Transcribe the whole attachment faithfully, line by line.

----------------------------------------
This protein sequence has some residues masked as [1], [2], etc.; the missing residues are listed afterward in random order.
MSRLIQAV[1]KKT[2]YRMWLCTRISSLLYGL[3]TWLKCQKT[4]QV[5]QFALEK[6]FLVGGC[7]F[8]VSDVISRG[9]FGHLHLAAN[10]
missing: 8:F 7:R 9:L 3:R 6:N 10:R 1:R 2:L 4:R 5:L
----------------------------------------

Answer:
This protein sequence has some residues masked as [1], [2], etc.; the missing residues are listed afterward in random order.
MSRLIQAV[1]KKT[2]YRMWLCTRISSLLYGL[3]TWLKCQKT[4]QV[5]QFALEK[6]FLVGGC[7]F[8]VSDVISRG[9]FGHLHLAAN[10]
missing: 8:F 7:R 9:L 3:R 6:N 10:R 1:R 2:L 4:R 5:L